Ephesians 4:32 says “Be kind to one another, tenderhearted, forgiving one another, as God in Christ forgave you.” I was reminded of this scripture following a recent conversation with my son about forgiveness. As fragile, imperfect human beings, we sometimes let our emotions get the better of us. It seems so easy to feel wronged or hurt; to hold onto that hurt and harbor ill-will, however, falls far short of what God requires of us as Christians. It is not a simple thing to “forgive and forget,” but we are called to forgive.
My eight year old and his best friend were recently engaging in some verbal sparring when the friend took things a little too far and my son’s feelings were hurt deeply. The friend immediately apologized, but my son refused to accept the apology, preferring to wallow in his personal pain and host a magnificent pity party. Even after reminding my son of the Lord’s Prayer and God’s desire for us to forgive others as we ask Him to forgive us, he refused to accept the apology. I was disappointed, but I was also immediately convicted knowing that I’ve found myself in similar situations many times. Even when the hurt isn’t directly or purposely inflicted on me as an individual, I sometimes find myself feeling the sting of an injustice or offense and responding with less than admirable words and feelings. As a child of God, I am instantly convicted, but often ashamed and reluctant to seek God’s forgiveness due to my shame for feeling and reacting in a way that I know is not acceptable to Him.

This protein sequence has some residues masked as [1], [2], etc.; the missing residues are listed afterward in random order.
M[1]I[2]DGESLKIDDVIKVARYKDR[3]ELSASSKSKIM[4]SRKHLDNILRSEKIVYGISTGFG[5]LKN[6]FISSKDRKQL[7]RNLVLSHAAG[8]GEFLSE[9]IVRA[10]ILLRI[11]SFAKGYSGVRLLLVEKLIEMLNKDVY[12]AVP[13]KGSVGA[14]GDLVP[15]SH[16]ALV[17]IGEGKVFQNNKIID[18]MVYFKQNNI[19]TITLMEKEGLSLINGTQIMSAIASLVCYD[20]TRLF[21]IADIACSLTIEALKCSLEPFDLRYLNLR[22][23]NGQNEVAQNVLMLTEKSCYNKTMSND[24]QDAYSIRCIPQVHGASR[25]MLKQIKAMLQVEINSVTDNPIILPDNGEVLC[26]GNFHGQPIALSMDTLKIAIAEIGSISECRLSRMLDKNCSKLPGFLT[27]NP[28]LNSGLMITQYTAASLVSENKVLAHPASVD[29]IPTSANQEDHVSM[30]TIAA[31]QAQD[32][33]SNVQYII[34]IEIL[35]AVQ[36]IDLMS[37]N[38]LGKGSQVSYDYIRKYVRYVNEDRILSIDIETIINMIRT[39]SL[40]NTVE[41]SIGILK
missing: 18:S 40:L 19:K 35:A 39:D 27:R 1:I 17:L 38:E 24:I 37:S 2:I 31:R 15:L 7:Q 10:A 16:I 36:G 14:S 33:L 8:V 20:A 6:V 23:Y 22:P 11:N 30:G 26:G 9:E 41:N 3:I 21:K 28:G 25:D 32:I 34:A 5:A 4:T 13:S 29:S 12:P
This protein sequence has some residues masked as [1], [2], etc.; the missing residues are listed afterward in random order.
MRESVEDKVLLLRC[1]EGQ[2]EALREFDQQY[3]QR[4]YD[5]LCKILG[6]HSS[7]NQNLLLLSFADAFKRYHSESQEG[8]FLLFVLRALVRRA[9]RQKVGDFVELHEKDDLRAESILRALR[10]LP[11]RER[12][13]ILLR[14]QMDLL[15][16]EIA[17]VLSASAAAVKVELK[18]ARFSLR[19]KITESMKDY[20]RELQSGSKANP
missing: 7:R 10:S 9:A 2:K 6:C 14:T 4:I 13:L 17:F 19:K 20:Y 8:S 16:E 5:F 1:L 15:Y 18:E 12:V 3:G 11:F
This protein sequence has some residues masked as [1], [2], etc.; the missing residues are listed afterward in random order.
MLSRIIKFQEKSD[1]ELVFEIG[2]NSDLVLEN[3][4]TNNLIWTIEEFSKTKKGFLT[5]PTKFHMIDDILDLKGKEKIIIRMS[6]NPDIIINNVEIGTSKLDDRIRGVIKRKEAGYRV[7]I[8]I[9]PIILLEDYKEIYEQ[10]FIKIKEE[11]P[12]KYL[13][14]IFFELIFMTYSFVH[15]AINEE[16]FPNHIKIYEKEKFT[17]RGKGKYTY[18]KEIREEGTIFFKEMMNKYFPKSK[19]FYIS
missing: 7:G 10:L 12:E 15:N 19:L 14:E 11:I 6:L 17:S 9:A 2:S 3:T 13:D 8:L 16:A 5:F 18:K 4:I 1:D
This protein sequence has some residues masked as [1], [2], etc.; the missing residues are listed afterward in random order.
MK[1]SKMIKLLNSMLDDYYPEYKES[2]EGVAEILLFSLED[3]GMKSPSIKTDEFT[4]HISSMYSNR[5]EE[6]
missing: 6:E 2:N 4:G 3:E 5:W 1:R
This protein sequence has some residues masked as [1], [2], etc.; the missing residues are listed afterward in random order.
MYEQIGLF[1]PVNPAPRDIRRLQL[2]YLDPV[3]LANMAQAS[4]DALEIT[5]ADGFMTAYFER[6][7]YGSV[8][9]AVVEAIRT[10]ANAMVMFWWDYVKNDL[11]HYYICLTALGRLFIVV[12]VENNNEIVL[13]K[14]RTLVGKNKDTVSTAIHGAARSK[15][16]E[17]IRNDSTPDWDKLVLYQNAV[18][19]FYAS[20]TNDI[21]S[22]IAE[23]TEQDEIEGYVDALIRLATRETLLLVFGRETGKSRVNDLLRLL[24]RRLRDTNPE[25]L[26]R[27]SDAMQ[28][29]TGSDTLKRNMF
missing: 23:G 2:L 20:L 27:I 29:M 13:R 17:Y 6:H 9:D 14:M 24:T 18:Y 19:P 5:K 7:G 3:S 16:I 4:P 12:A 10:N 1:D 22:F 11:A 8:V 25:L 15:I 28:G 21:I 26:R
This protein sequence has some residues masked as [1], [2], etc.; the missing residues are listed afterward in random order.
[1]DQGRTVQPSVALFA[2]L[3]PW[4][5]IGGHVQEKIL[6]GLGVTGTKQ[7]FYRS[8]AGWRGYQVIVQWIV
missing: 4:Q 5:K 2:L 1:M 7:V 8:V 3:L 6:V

In our humanity, we falter, we fail, but God’ love, mercy and grace are always with us. When we are convicted, we are to learn from our shortcomings and add it to our lessons learned and our personal testimony and use these to help others, as I hope that I have helped my son through my empathy and in sharing the truths that God has shared with us through His Holy Word. We are not perfect and our Lord and Savior does not require us to be perfect, but He does want us to trust Him and to follow Him and live by His Word. Each of us is a work in progress and learning to forgive and be forgiving in nature is journey in itself. My son did eventually forgive his friend and when we prayed together later that evening and he asked God to forgive him for his “bad feelings.” I could not have been more pleased. It was a wonderful learning and growth experience for both of us.